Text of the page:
The Republican Party platform includes an endorsement of a commission to study the return of America to the gold standard, a gift to Ron Paul supporters who have steadfastly supported the 19th century-era idea.

Drafts of the party platform, which it will adopt at a convention in Tampa Bay, Florida, next week, call for an audit of Federal Reserve monetary policy and a commission to look at restoring the link between the dollar and gold.

The move shows how five years of easy monetary policy – and the efforts of libertarian congressman Ron Paul – have made the once-fringe idea of returning to gold-as-money a legitimate part of Republican debate.

Marsha Blackburn, a Republican congresswoman from Tennessee and co-chair of the platform committee, said the issues were not adopted merely to placate Mr Paul and the delegates that he picked up during his campaign for the party’s nomination.

“These were adopted because they are things that Republicans agree on,” Ms Blackburn told the Financial Times. “The House recently passed a bill on this, and this is something that we think needs to be done.”

I think the fact that House Republicans recently passed a bill on a gold commission reflects the influence of Paul in Congress rather than independent thought on the part of the GOP. But let’s just step back and understand how nutty it is to even consider returning to the gold standard. I assume that Mitt Romney and his team know this – that’s why they allowed only the adoption of a “study commission,” which is the fastest way to sink an idea in Washington. But just for the record, goldbuggery borders on the insane, as Paul Krugman explains in a 1996 piece for Slate:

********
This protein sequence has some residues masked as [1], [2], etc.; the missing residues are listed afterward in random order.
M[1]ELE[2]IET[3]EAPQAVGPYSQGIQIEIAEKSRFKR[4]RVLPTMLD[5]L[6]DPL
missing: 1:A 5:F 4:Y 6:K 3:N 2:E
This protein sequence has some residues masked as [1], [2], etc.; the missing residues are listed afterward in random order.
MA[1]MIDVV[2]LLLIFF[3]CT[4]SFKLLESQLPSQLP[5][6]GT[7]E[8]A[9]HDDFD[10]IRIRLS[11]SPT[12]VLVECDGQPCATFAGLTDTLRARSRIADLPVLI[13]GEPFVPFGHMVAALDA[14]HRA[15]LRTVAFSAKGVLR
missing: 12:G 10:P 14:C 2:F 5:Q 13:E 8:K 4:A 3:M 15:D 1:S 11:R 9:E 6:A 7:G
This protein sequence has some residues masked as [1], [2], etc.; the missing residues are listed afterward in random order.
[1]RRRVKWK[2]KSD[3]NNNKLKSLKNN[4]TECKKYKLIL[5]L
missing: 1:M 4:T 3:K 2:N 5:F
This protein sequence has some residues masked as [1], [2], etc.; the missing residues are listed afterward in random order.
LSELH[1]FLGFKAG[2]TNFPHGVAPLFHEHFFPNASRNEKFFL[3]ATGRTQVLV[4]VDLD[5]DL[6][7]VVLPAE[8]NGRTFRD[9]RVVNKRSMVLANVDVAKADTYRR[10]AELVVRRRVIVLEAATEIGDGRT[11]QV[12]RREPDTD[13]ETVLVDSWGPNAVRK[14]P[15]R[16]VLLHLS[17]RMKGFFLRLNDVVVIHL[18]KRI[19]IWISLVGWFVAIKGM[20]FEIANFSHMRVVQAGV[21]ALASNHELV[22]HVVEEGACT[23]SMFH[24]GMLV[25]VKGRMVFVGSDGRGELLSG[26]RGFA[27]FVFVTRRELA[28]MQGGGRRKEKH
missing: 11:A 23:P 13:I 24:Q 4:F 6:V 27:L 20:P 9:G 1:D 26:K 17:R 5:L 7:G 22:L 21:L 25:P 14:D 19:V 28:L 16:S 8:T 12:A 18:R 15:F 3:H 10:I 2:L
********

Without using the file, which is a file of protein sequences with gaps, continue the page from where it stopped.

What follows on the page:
The legend of King Midas has been generally misunderstood. Most people think the curse that turned everything the old miser touched into gold, leaving him unable to eat or drink, was a lesson in the perils of avarice. But Midas’ true sin was his failure to understand monetary economics. What the gods were really telling him is that gold is just a metal. If it sometimes seems to be more, that is only because society has found it convenient to use gold as a medium of exchange–a bridge between other, truly desirable, objects. There are other possible mediums of exchange, and it is silly to imagine that this pretty, but only moderately useful, substance has some irreplaceable significance [...]

First, a gold standard would have all the disadvantages of any system of rigidly fixed exchange rates–and even economists who are enthusiastic about a common European currency generally think that fixing the European currency to the dollar or yen would be going too far. Second, and crucially, gold is not a stable standard when measured in terms of other goods and services. On the contrary, it is a commodity whose price is constantly buffeted by shifts in supply and demand that have nothing to do with the needs of the world economy–by changes, for example, in dentistry.

The United States abandoned its policy of stabilizing gold prices back in 1971. Since then the price of gold has increased roughly tenfold, while consumer prices have increased about 250 percent. If we had tried to keep the price of gold from rising, this would have required a massive decline in the prices of practically everything else–deflation on a scale not seen since the Depression. This doesn’t sound like a particularly good idea.

Krugman follows up on this today by noting that Paul Ryan has described a fondness for a speech in Ayn Rand’s Atlas Shrugged where the character calls for return not just to a gold standard, but to a return to gold coins and an abolition of paper money.

Party platforms don’t mean much of anything these days, and Ryan’s support of some gibberish in a bad novelist’s scribblings doesn’t amount to a whole lot either. But if nothing else, the whole episode shows how retrograde hard-money policies are gaining currency (pardon the pun) on the right.